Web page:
The Faltering Child


There was a room of pitch black with nothing to be seen but flickers of ember on one side and shafts of light on the other–both coming from windowed doors which sat on either side.

Coming upon this place was a little child, merely toddling about until the sight came into view. The child faltered, afraid to cross over the two light forms which mingled in the middle.

From a barred window on the door of embers, the child saw shadowy flames of red and undying smoke. The child began to fumble his way over to it, curiosity and uncertainty drawing him near.

A strong heat came drifting over him, and the heat from the bars of old metal stung his face as he stood on tiptoe to look inside.

The sound of knocking came, clear and distinct, and the child lowered himself from the window. He put his ear to the redwood door, hoping to find who was knocking so intentionally. He heard only the sound of flames billowing and the hissing of smoke and steam.

The knocking grew livelier, steadier.

The child turned himself towards the other door, startled to see a man standing on the other side of its window.

The man looked rather solemn, but smiled upon seeing that the boy had turned towards him. He motioned for the child to come over, stepping slightly closer to the window.

Flames still roared behind the boy as he walked sheepishly towards the man, and he found himself growing uneasy. And yet the man’s eyes compelled him, told him of safety. They searched him.

“Van,” the man began. He looked so acutely at the boy that he felt the need to look just as deeply at the man. “I need you to remember this: When you feel and hear a knocking on your heart, you had best open it and let me in.”


Van Cilus’ chest rose and fell, causing the blankets to heave above him. Under those shackling canopies, his heart stopped, fluttered, and beat against him cruelly.

His eyes bolted open, and he instinctively rested his trembling hand on his chest, a comfort of sorts. Shadows from the moon’s faint rays glared at him as he waited for the calm to come.

As it did, and his hand no longer billowed above his heart, Van began drifting into sleep once more. During the course of his light sleep, his chilled foot came into contact with his leg, and before his vision was a man with a face like ash.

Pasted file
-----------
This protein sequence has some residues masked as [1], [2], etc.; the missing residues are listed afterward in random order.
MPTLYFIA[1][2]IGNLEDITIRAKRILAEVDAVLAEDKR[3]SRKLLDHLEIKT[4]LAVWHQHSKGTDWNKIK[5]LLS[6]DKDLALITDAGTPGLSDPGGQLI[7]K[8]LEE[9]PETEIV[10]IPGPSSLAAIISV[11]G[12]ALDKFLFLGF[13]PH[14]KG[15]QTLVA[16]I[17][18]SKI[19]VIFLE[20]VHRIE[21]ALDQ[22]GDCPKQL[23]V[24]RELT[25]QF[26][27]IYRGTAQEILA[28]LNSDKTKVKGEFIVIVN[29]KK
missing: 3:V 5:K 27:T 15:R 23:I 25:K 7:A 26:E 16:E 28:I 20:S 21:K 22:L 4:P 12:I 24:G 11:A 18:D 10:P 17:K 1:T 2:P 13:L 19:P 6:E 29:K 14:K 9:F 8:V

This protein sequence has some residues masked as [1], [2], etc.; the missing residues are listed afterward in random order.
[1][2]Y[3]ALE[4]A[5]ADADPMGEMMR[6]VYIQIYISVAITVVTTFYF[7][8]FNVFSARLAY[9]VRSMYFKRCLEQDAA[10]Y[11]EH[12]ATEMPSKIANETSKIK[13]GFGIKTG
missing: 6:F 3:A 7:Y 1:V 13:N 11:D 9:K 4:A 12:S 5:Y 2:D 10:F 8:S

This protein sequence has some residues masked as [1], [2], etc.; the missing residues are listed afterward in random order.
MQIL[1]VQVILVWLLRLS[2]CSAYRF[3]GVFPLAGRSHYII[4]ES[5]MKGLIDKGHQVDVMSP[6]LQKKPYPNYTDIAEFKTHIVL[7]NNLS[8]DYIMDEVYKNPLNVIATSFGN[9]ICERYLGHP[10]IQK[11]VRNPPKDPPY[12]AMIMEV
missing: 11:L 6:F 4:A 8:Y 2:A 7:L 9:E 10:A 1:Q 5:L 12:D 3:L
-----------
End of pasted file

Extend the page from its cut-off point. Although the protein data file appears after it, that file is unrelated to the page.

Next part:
This man’s eyes were popped nearly out of his head, gray and blanch. Rings of coal ornamented his eyes, white against black.

Van quickly forced his numbing foot away, shivering in the man’s presence as he closed his eyes again.

Thump. Thump.

A bit of chatter came from just outside his window, and the front door jangled under the force of the knocking.

It became distant still, as flashes of beige and glimpses of brown came into his vision. Little creatures, obscured in shadow, began their tumultuous climb down the walls.

Some fell from the ceiling, after dangling there by nothing but a single claw or pincer. Onto the air-cushiony blankets they dropped, the sound of hail hitting grass.

Van drew himself up, away from the edge of the bed where the majority seemed to be plummeting. Closer to the misty, cold window now, Van exposed himself to the visitors outside.

A pathetic whisper, followed by more distinct knocking.

The creatures began crawling, inching their way onto Van’s legs and arms. He jumped off his bed, forcing each of the vicious little things down and away.

But they were crawling into his ears, hiding in his hair, and the ones on the floor were raising their stingers. The pain began.

When you feel and hear a knocking on your heart, you had best open it and let me in.

His blood became magma, heating his limbs until they were numb. He crashed onto the bed, his head hitting the wall behind it—he didn’t feel the contact.

The ceiling was before him, until the creatures veiled it from his view, resting on his eyes.

Thump. Thump.

Van’s heart fluttered, skipped multiple beats in a row. It weakened, no longer audible above the sound of the creatures crawling inside his ears, their claws and stingers brushing against his eardrum.

And it stopped.

Not his heart, but the rest of him.

Van lost all ability to move, the stings having taken away his feeling in a rush of heat. And he couldn’t think; couldn’t understand.

Above him now stood the man with the face of ash, and the eyes which protruded from his head as little white doorknobs against a cemetery door.

The door was opened, and Van had nothing to do but look at the frame, the doorknobs, and the rushing fire all the time he lived. And still there was a knocking, haunting his thumping heart.

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